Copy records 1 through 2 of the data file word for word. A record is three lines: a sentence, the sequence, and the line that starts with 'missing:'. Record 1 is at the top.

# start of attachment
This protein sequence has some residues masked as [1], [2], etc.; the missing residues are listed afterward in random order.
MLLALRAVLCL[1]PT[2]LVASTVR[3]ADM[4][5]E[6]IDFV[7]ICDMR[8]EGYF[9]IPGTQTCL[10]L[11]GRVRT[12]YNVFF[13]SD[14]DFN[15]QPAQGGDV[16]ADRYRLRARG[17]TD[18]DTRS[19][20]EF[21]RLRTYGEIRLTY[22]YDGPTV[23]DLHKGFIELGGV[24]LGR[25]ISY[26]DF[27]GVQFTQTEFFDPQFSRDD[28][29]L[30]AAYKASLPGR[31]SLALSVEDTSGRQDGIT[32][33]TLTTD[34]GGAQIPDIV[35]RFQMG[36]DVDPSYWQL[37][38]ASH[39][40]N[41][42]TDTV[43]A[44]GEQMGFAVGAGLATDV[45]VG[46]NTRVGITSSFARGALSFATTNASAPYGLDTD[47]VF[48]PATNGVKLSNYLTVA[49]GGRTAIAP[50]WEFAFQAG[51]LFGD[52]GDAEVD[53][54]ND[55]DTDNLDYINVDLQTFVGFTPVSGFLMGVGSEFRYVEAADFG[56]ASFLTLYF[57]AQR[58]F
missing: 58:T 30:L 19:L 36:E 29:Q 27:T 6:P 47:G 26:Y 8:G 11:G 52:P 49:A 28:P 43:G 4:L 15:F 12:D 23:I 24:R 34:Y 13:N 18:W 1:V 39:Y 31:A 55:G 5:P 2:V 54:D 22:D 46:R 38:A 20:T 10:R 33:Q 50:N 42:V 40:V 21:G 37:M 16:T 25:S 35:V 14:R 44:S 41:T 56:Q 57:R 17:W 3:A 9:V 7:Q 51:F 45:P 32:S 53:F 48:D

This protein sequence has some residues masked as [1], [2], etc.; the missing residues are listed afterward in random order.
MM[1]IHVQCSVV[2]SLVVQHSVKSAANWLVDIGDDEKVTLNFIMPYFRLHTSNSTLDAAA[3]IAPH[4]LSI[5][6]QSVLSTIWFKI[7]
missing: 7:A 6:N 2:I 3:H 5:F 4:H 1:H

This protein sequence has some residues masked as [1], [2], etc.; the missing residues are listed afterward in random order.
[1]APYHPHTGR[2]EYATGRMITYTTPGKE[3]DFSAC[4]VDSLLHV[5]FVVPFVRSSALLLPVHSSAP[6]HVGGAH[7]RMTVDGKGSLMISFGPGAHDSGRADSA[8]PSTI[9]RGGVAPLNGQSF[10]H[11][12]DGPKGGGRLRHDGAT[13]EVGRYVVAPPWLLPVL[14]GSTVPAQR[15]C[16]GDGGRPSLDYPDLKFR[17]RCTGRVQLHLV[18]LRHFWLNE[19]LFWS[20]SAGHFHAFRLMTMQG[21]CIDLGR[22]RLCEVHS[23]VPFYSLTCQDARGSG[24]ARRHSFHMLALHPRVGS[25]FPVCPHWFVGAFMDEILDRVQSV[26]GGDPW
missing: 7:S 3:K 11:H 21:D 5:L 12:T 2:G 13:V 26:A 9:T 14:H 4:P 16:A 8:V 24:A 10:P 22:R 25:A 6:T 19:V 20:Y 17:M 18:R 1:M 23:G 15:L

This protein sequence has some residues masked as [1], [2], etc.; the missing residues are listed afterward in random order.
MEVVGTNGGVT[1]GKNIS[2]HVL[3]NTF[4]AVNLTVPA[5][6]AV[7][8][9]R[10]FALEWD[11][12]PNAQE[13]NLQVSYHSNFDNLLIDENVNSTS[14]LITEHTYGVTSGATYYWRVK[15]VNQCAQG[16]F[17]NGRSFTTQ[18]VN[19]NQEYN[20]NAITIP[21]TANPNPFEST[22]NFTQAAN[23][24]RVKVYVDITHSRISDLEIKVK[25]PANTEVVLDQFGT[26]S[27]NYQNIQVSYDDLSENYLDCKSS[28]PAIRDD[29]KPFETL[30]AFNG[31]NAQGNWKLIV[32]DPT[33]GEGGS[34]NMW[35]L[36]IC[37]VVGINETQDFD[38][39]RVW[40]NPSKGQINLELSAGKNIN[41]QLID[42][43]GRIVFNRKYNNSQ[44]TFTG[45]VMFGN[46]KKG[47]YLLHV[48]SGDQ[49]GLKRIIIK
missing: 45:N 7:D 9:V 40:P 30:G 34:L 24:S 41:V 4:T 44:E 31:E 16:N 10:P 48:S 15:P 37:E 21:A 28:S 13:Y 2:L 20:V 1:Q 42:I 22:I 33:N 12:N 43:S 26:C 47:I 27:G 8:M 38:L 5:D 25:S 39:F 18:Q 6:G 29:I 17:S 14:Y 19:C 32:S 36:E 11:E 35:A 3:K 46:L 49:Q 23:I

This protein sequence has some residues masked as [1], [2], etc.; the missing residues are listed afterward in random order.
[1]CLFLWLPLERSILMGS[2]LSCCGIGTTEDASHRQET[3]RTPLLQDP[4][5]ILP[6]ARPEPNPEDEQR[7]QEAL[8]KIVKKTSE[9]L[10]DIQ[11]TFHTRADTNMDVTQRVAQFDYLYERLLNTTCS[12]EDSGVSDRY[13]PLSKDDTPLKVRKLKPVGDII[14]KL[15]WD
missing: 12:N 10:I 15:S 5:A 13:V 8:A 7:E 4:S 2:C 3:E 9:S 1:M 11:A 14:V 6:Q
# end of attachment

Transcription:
This protein sequence has some residues masked as [1], [2], etc.; the missing residues are listed afterward in random order.
MLLALRAVLCL[1]PT[2]LVASTVR[3]ADM[4][5]E[6]IDFV[7]ICDMR[8]EGYF[9]IPGTQTCL[10]L[11]GRVRT[12]YNVFF[13]SD[14]DFN[15]QPAQGGDV[16]ADRYRLRARG[17]TD[18]DTRS[19][20]EF[21]RLRTYGEIRLTY[22]YDGPTV[23]DLHKGFIELGGV[24]LGR[25]ISY[26]DF[27]GVQFTQTEFFDPQFSRDD[28][29]L[30]AAYKASLPGR[31]SLALSVEDTSGRQDGIT[32][33]TLTTD[34]GGAQIPDIV[35]RFQMG[36]DVDPSYWQL[37][38]ASH[39][40]N[41][42]TDTV[43]A[44]GEQMGFAVGAGLATDV[45]VG[46]NTRVGITSSFARGALSFATTNASAPYGLDTD[47]VF[48]PATNGVKLSNYLTVA[49]GGRTAIAP[50]WEFAFQAG[51]LFGD[52]GDAEVD[53][54]ND[55]DTDNLDYINVDLQTFVGFTPVSGFLMGVGSEFRYVEAADFG[56]ASFLTLYF[57]AQR[58]F
missing: 58:T 30:L 19:L 36:E 29:Q 27:T 6:P 47:G 26:Y 8:G 11:G 52:P 49:A 28:P 43:G 4:L 15:F 12:D 23:I 24:R 34:Y 13:N 18:W 1:V 39:Y 31:A 55:G 5:P 2:V 54:D 22:D 46:R 38:A 20:T 10:R 33:Q 50:N 42:V 40:V 21:G 37:M 16:T 25:S 35:V 14:R 44:S 41:T 56:Q 57:R 17:W 3:A 9:V 7:Q 51:F 45:P 32:S 53:F 48:D

This protein sequence has some residues masked as [1], [2], etc.; the missing residues are listed afterward in random order.
MM[1]IHVQCSVV[2]SLVVQHSVKSAANWLVDIGDDEKVTLNFIMPYFRLHTSNSTLDAAA[3]IAPH[4]LSI[5][6]QSVLSTIWFKI[7]
missing: 7:A 6:N 2:I 3:H 5:F 4:H 1:H